SAN FRANCISCO (Reuters) - Mobile may be the future for technology, but even with the worldwide proliferation of high-powered devices like smartphones and tablets, some companies are struggling to maintain consistent revenue streams.
Earnings disappointments this week from Intel Corp, Microsoft Corp, Google Inc and AMD underscore how Silicon Valley, both the old guard and new, is struggling to profit from consumers’ waning love affair with the stalwart PC and infatuation with mobile — the most significant tectonic shift in the industry since the advent of the Internet.
That bodes ill for companies reporting next week that are highly leveraged to mobile advertising and services — most famously Facebook Inc, which raised a tumult by warning about over-inflated expectations of its mobile business just before its seminal IPO.
Amazon and Apple Inc are expected to fare better, analysts say. Apple, which reports Thursday, is struggling with capacity constraints and supply hiccups — but analysts contend that’s a good problem to have because it’s spurred by raging mobile hardware demand.
Amazon and eBay Inc, meanwhile, are succeeding in reaching consumers through mobile devices, particularly Amazon with its cut-rate Kindle Fire tablets. About 800,000 shoppers made their first-ever eBay purchase through a mobile device.
But others are struggling.
“Companies are realizing that it is not easy to find a formula that works with mobile,” Gartner analyst Carolina Milanesi said. “Mobile is not proving to be as straightforward as people thought.”
Signs that some of the most innovative of today’s Silicon Valley titans are struggling with how to make money off mobile users come at a bad time for an industry already struggling with a worsening macroeconomic environment.
The biggest stunner was perhaps Google, which shed more than $20 billion of market value after it reported that its core advertising business had slowed. Critics said it was no anomaly.
“Click prices declined for the fourth consecutive quarter after rising for eight consecutive quarters before then. That’s a negative. This is the mobile problem,” said BGC analyst Colin Gillis.
Then there is Zynga, the poster child for mobile transition woes. In 2011 the casual games maker was a consumer Internet darling. In 2012, it has cut its outlook twice and lost three-quarters of its market value amid a lack of mobile hits, leading analysts to warn of massive layoffs.
Google CEO Larry Page, however, argued the shift represented a long-term opportunity.
“We’re really starting to live in a new reality,” he told analysts on a conference call. “It will create a huge new universe of opportunities for advertisers, where they ... will be dynamically adapting across a whole bunch of different devices, to reach the right audiences at the right time.”
Internet companies in China, the world’s largest Internet market by number of users, are also struggling to make money from those who access the Internet from mobile devices. Top China search engine Baidu Inc saw its shares tumble last week after Credit Suisse downgraded it to “underperform” on concerns about its money-making plans.
At the end of June, the number of Chinese users accessing the Internet from mobile phones surpassed those accessing the Internet via personal computer. Because of this trend, many Chinese Internet companies such as social-networking and online games firm Tencent Holdings have upped their mobile Internet offerings in order to capture growth.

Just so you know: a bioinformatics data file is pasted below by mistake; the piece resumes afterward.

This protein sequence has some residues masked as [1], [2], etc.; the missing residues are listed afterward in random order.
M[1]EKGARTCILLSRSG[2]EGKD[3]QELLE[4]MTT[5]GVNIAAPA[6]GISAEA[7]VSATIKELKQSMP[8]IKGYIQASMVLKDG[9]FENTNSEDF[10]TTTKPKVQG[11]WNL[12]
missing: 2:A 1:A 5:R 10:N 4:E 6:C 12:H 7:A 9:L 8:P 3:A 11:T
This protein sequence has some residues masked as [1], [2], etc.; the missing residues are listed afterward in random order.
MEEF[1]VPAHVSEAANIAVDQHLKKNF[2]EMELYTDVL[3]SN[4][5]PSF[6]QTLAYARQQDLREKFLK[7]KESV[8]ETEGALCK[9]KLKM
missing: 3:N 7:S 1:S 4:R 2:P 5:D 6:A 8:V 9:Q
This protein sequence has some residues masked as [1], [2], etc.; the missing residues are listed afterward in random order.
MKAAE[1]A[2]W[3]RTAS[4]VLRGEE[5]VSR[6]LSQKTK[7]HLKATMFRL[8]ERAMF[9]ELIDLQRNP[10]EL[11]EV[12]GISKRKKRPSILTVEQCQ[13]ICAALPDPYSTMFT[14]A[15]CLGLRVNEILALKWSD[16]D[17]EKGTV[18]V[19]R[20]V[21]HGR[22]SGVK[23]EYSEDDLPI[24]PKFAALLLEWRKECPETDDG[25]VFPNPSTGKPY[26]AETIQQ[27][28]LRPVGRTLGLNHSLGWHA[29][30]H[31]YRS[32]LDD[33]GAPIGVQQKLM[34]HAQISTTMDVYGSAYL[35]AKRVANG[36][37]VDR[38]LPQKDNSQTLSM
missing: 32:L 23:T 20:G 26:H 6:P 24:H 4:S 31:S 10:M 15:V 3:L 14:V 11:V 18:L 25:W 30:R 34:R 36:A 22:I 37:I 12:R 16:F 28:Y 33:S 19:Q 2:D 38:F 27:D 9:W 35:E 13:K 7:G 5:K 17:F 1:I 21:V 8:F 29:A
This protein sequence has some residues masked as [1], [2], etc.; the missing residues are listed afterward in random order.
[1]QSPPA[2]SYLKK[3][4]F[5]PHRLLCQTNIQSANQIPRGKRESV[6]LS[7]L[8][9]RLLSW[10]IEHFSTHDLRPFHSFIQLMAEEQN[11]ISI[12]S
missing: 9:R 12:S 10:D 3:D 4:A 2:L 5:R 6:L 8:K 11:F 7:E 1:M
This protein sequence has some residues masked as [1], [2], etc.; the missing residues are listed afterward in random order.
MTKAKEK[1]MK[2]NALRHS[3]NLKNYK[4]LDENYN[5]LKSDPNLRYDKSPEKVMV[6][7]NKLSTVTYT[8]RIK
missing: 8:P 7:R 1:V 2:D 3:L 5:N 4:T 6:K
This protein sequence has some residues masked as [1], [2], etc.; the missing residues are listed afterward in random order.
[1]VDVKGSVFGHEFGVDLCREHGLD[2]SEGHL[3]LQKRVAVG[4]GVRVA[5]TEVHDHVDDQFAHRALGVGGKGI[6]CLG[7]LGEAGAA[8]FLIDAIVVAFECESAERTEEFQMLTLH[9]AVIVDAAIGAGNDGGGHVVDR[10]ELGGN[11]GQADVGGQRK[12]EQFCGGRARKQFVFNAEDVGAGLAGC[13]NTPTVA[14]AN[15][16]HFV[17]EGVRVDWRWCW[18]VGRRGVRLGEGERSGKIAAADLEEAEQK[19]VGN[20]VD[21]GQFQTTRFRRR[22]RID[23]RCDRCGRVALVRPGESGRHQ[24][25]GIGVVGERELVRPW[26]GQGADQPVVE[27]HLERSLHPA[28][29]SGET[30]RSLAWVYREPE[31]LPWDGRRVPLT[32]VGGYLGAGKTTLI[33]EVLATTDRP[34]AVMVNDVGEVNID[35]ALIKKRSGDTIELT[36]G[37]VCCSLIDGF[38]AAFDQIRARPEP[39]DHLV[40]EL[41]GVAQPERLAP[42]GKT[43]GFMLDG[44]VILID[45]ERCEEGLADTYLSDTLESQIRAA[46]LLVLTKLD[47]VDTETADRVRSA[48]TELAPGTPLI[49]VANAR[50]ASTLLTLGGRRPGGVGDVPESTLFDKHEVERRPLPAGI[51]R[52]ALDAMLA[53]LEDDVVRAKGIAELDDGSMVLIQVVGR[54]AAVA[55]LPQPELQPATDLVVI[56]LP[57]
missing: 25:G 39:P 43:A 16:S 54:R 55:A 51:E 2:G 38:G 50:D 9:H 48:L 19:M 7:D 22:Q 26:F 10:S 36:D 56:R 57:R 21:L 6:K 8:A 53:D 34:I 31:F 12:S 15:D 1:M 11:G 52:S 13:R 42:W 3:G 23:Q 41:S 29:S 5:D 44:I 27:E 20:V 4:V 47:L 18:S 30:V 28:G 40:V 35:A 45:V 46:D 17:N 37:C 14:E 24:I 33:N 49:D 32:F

“If you look at the evolution of mobile Internet, social networking is usually the first to spread around the world, followed by games and then advertising,” said Elinor Leung of CLSA. “You have stages to mobile Internet development, but eventually everyone will be there”.
Perhaps hardest-hit are Intel and others closely tied to the PC chain. Intel’s weak outlook for the fourth quarter ended any hopes the PC market would pick up at year’s end. While Intel dominated that space in its prime, in smartphones its market share is less than 1 percent.
Intel’s one-time rival AMD is in even worse shape, saying this week it will cut 15 percent of its staff — more than 1,600 people — as part of yet another restructuring to cut costs while it tries to figure out its future.
On Thursday, Microsoft revealed a 22 percent dive in quarterly profit as sales of computers running its Windows operating system dipped.
Marvell, yet another chipmaker being battered by the lagging PC market, on Thursday cut its revenue outlook by as much as 10 percent as its customers in the storage business suffered.
Those doing best are the one with an established foothold in mobile, having figured it out years earlier.
Verizon Communications posted a record quarterly profit on the strength of the wireless business it co-owns, which came largely from demand for the iPhone.
Apple’s ubiquitous handset even figured in the blockbuster $20 billion purchase of a majority in Sprint Nextel Corp by Softbank Corp. Softbank, the first to offer the phone in Japan, was said to admire Sprint’s efforts to bring the device to its own network.
The memory maker SanDisk also easily beat expectations for the third quarter, as demand for chips to be used in smartphones and tablets drove up pricing.
If technology companies only had to deal with a platform transition, that would be one thing. The problem is they are struggling with that transition in the face of a weak economy, when technology upgrades are often the first budget line item to be cut and consumer spending crumbles.
“It seems like the macro conditions certainly deteriorated in the third month, and no tech company will be immune to it,” said Trip Chowdhry, analyst at Global Equities Research.
Reporting By Noel Randewich, Gerry Shih and Alexei Oreskovic in San Francisco, Bill Rigby in Seattle, Nicola Leske in New York and Melanie Lee in Shanghai; Writing by Ben Berkowitz; Editing by Edwin Chan and Ken Wills